Tuesday, August 19, 2008

A Different Animal

It had been two days since I deplaned at the Eastern Iowa Airport, but it seemed longer. It had been a dizzying time spent doing errands in cars that drive on the opposite side of the street, make right turns on red, and don’t stop at railroad crossings unless the lights are flashing. My sister, Mandi, had been talking about a new karaoke bar she liked to go to that was small with few customers, so she and her friends could sing as much as they wanted. As we pulled up to the little bar by the carwash, Mandi assured me that the people were friendly and it wasn’t an intimidating environment at all. As soon as we walked through the door, my body tensed as the patrons (who were more numerous than I expected) turned to look at us. I felt immediately out of place, among these people who were so much bigger and louder than I was used to, many of them with tattoos and some even with mullets. This was no place to sing ABBA.

“I’m scared, Mandi, I’m scared, oh my god,” I said under my breath.

“Why?” she asked, and she genuinely didn’t know. I’d been away from Iowa bars for too long, I guess.

I insisted we go straight to the bar. Mandi ordered vodka cranberry, and I hesitated momentarily to stop myself from blurting out nama or the translation, raw beer. I found the right words and ordered an Amber Bock from the tap. Then the woman asked us, “Mug or shell?”

Mandi and I both looked at each other and repeated, “Shell?” The bartender looked at us suspiciously and showed us an example of a shell, which was just a regular glass as opposed to a frosty mug. I opted for the mug, and she asked to see our IDs. Mandi produced hers quickly and I fumbled through my wallet to find that only my Japanese driver’s license was immediately available. I searched through the different pockets and compartments of my wallet, thumbing through my expired Japanese insurance card, membership cards to various Japanese establishments, and more relevant cards I hadn’t thought of in years. My face became hot as the third full minute of me rooting around my purse and wallet passed, and I considered that I might not actually have my American driver’s license. I finally found it in a hidden pocket, and triumphantly showed the bartender. Who studied it for a really long time. Then showed it to another woman sitting at the bar to evaluate. Eventually, my perfectly normal ID passed the test, because they gave me my beer. Obviously, it had been a long time since I’d been carded.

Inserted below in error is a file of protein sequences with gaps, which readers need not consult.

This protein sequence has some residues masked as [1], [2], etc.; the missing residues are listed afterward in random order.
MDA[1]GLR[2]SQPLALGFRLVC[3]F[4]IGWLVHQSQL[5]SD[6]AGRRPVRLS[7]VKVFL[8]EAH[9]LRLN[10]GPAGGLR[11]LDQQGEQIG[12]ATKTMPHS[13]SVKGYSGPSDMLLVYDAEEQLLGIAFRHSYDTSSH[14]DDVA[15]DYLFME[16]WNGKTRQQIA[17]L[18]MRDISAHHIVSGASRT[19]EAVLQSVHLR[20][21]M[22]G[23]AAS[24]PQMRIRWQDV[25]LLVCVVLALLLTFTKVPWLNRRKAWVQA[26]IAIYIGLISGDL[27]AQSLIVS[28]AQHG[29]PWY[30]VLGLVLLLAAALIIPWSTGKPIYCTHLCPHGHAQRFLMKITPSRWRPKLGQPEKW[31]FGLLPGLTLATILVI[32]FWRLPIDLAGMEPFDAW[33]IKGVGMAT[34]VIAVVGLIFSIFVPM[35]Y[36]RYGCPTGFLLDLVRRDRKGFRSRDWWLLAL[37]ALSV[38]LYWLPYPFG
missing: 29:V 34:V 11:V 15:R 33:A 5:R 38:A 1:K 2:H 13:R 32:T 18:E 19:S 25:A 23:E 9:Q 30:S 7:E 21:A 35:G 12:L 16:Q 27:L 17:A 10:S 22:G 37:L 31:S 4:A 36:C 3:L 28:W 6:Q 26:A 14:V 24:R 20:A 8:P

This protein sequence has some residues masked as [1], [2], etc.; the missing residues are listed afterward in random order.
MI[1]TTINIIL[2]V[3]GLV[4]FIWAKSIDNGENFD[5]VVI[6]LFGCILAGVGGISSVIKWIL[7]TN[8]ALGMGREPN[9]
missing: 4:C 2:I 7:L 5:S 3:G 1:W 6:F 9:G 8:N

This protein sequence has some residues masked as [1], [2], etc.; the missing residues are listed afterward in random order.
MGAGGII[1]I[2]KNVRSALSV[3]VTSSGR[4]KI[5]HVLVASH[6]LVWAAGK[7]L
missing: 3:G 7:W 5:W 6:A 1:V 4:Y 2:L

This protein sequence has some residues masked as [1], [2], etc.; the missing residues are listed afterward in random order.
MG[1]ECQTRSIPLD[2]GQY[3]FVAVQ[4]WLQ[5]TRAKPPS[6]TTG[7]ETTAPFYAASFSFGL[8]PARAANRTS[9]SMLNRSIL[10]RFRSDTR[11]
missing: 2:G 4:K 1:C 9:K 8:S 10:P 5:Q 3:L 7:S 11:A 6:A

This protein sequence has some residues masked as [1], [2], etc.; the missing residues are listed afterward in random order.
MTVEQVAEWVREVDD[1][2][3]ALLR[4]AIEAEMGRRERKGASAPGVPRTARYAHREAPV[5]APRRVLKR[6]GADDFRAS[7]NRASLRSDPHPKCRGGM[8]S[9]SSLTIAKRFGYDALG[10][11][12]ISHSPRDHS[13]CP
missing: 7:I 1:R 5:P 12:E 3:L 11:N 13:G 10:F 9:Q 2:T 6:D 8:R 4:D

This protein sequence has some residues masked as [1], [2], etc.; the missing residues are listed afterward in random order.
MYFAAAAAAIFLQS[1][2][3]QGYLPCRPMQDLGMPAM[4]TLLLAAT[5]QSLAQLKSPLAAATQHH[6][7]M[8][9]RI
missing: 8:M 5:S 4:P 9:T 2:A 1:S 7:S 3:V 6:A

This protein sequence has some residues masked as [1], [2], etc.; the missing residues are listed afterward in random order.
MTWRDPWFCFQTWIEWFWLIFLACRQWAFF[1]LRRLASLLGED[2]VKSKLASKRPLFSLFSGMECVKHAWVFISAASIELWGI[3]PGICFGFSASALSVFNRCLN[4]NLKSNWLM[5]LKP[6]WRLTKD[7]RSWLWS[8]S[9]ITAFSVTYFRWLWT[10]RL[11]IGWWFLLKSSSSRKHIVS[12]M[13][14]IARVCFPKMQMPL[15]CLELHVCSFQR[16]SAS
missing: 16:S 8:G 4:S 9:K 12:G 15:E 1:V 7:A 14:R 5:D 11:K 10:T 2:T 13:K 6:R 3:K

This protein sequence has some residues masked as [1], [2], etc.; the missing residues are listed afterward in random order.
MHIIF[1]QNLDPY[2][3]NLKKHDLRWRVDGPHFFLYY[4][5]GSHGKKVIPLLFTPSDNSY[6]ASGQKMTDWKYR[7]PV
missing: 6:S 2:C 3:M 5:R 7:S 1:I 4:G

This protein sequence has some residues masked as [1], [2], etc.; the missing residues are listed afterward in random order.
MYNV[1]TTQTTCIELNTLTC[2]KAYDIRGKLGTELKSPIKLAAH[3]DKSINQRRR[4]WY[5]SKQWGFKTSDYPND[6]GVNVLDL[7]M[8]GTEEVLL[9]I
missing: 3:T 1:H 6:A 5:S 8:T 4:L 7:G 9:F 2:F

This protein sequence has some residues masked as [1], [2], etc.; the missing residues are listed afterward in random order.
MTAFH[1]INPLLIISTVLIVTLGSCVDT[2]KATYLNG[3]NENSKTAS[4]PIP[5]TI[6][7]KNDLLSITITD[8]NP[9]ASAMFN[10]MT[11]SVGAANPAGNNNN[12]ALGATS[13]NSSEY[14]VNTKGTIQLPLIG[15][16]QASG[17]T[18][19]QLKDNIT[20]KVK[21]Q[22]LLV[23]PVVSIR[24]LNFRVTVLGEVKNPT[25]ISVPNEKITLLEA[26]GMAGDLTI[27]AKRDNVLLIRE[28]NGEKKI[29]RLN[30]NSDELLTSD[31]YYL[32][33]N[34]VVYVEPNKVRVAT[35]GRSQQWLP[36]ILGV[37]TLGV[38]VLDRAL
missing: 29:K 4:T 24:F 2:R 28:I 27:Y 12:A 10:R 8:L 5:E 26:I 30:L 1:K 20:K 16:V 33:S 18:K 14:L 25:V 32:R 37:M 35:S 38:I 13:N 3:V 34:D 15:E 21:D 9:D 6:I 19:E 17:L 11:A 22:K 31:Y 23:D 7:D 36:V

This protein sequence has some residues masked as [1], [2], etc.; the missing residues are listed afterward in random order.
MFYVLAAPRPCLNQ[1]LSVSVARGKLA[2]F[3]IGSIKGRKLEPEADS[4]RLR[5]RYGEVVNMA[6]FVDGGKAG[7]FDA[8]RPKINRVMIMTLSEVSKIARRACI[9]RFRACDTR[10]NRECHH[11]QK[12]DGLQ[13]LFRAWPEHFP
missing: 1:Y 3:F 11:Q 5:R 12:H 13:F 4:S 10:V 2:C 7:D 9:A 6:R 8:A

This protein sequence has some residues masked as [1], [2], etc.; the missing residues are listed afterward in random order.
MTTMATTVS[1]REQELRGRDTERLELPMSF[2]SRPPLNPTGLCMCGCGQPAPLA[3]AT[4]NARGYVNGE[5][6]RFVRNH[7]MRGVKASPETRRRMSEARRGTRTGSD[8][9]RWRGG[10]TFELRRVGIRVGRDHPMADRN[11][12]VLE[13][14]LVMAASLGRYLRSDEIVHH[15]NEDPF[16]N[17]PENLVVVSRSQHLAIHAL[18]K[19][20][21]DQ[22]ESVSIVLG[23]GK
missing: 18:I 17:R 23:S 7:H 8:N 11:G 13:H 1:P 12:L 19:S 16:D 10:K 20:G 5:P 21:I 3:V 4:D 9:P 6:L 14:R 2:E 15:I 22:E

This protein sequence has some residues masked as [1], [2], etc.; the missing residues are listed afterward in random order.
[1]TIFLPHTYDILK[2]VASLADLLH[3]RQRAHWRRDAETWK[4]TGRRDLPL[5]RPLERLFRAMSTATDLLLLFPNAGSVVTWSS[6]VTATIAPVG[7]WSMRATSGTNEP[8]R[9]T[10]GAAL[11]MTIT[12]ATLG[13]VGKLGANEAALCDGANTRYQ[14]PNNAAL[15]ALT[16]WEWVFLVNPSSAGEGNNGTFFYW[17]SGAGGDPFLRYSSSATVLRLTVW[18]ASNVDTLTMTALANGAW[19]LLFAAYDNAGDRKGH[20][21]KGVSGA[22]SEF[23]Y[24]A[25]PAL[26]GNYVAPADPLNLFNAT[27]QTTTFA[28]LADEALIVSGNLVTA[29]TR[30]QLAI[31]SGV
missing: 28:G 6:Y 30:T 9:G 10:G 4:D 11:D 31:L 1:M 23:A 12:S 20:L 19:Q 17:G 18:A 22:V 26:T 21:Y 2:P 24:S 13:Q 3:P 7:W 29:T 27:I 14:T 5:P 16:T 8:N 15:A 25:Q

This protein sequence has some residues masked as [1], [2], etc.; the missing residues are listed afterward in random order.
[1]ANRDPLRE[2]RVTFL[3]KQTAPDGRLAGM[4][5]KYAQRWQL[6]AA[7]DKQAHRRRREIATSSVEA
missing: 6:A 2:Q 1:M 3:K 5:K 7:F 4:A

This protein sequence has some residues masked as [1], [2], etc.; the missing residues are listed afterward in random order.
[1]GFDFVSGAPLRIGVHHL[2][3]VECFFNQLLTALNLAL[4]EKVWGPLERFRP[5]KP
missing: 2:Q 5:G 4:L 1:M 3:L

My embarrassment over the ID incident quickly gave way to giddiness when I realized my beer only cost $2.25! In Japan, they always cost five dollars or more. Later I bought a PITCHER for five dollars and I nearly exploded. When even premium draught beer is so cheap, I don’t understand why literally everyone in the bar with beer was drinking bottles of Bud Light. Bottles are more expensive and not as good as from the tap. It must be an American example of groupthink.

Anyway, there were a few people singing, mostly the DJs, I learned. But we got a few drinks in us and looked for a karaoke book, which turned out to be the karaoke book, because there was only one for the entire bar. We retrieved it from a table of butch lesbians and flipped through. A couple of Mandi’s friends joined us, but they didn’t want to sing. I think karaoke in Japan is best done while drunk with a small to medium sized group of friends. They should be musically compatible with you—similar taste but not completely the same because you need diversity to keep things interesting. There are variables that can affect the experience. For example, someone who really likes Creed can set a strange vibe. Along similar lines, if I’m karaoke-ing with someone I just met or don’t know very well, I try to be supportive of their song choices and act like I’m listening and enjoying their turns even if I actually think they have horrible taste. If you’re with a group that’s too big, everyone fights over the limited remotes to enter their songs, you have to wait forever for your one song to come up, and generally everyone is either waiting for their song or focusing on entering one rather than listening to the people singing. Some people are karaoke selfish, and enter a ton of their own songs while less assertive members of the party barely get to sing at all. There are many things that can set a karaoke session on a good or bad course, but the thing about Japanese karaoke is that it’s hardly about performance. It’s more about nostalgia and identification, as everyone in the room may end up singing over the person with the mike if a good song comes up. Sure, people still judge you if you’re amazing or terrible, but when you’re with mostly friends, the stakes are pretty low. If the heart of karaoke is nostalgia, it’s important for the majority of the group to be nostalgic about the same songs.